Unfair advertising - what should an entrepreneur know about it?
Advertising is designed to encourage a potential buyer to purchase a good or service, or at least to get acquainted with the entrepreneur's offer. It may be neutral and refer only to the advantages of the seller's products, however, there are advertisements on the market that somehow depreciate other entrepreneurs in the industry or otherwise violate the law and good merchant manners. Do you know what unfair advertising is?
Unfair advertising - concept
Unfair advertising is invariably related to the definition of an act of unfair competition and is defined by the provisions of the Act on Combating Unfair Competition. According to Art. 16 of the aforementioned legal act:
Art. 16. 1. An act of unfair competition in the field of advertising is in particular:
1) advertising contrary to the provisions of law, morality or offending human dignity;
2) advertising that misleads the customer and may therefore influence his decision as to the purchase of goods or services;
3) advertising referring to the feelings of customers by causing fear, using superstition or credulity of children;
4) statement which, while encouraging the purchase of goods or services, gives the impression of neutral information;
5) advertising, which constitutes a significant interference in the sphere of privacy, in particular by inconvenient inquiries in public places, sending unsolicited goods at the customer's expense or abuse of technical means of communication (...).
In addition to the above-mentioned types of unfair advertising, the legislator also indicates another type of unfair marketing activities - comparative advertising.
Types of unfair advertising
Below, we will briefly discuss the types of unfair advertising.
Advertising contrary to the law, decency or offending human dignity
As advertising contrary to the law, decency or offending human dignity, we can define a marketing activity that - as the name suggests - violates the law (e.g. incites hatred, refers to Nazi symbols), violates commonly accepted patterns of behavior (e.g. dazzles with nudity) or clearly violates human dignity (for example, contains sexist or racist content, offends certain communities or an individual).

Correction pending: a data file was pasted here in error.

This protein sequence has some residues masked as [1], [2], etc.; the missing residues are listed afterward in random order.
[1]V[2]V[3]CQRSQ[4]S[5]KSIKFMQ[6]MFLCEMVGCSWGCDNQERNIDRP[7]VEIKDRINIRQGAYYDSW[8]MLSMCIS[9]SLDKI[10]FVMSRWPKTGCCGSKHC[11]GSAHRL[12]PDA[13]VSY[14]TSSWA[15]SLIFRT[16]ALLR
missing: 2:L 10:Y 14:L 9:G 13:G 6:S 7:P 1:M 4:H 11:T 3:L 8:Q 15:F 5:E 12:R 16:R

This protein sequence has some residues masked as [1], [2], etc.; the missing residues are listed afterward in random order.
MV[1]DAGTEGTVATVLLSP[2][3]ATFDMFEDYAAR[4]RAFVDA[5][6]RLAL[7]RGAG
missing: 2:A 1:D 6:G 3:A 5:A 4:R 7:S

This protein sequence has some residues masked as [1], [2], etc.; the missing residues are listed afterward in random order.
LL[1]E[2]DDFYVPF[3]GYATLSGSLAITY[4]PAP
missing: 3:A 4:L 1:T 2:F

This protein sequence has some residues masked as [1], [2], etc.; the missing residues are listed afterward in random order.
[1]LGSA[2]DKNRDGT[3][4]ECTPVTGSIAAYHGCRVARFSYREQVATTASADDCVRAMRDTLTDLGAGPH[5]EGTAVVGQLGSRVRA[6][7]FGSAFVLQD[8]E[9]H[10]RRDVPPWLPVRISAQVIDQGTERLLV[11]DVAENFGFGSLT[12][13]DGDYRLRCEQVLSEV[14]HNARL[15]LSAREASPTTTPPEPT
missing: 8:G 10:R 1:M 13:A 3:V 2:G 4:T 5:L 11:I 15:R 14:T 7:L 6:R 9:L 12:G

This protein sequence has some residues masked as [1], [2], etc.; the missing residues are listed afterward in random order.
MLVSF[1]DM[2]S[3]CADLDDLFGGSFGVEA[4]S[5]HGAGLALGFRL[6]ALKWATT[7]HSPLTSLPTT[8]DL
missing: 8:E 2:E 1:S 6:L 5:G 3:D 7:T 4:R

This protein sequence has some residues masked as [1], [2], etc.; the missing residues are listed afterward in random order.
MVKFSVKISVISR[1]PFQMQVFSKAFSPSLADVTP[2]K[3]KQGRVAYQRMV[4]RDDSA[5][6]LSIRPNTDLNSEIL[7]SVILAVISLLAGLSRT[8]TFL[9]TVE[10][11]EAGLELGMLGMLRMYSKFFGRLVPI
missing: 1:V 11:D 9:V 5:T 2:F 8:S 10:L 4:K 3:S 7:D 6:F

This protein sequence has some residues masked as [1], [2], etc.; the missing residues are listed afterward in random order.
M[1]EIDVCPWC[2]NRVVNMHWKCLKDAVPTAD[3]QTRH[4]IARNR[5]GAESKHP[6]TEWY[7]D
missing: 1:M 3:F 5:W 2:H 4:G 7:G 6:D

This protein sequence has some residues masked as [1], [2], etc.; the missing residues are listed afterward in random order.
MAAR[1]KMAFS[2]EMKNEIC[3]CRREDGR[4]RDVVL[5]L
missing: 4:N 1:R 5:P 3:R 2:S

An advertisement that misleads the customer and may therefore influence the customer's decision to purchase a good or service
This type of unfair advertising is characterized primarily by the fact that it causes the customer to mistakenly believe that the advertised product or a specific offer has features that are particularly attractive or distinguishable from other products on the market, but in reality it is not true. This can be seen in the decision of the President of the Protection Office
Konkurencji i Konsumentów in Poznań No. RZ 14/2014 on promotion in Vision Express optical stores. The TV ad suggested that when buying one pair of glasses, the next two buyers would get for free, but in reality the buyer who used Vision Express services for the first time had only a small discount, and long-term customers could buy another glasses with a larger one. discount. The President of UOKiK in Poznań classified the advertisement as an act of unfair competition, stating that: While there is no doubt as to the fact that an advertisement may exaggerate or hyperbolize certain product features, it should be emphasized that informative cannot be untrue.
Advertising referring to the feelings of customers
Advertising referring to the feelings of customers does this especially by arousing fear in them, using superstition or credulity of children.
This type of unfair advertising must have a clear impact on customers - whether it is violent, drastic or, on the contrary, that appeals to other feelings, such as compassion. It is also particularly unacceptable to target an advertisement at children, especially if it suggests that the advertised item has features that it does not actually boast of (for example, a toy advertised on TV talks and plays actively with the child, but in fact it is simply ordinary mascot).
Advertising that constitutes a significant interference in the sphere of privacy
Advertising activities interfering with privacy do this in particular by inconveniently harassing customers in public places, sending unsolicited goods at the customer's expense or abusing technical means of communication.
The easiest way to define such unfair advertising is spam, but also intrusive handing out leaflets or aggressive telemarketing.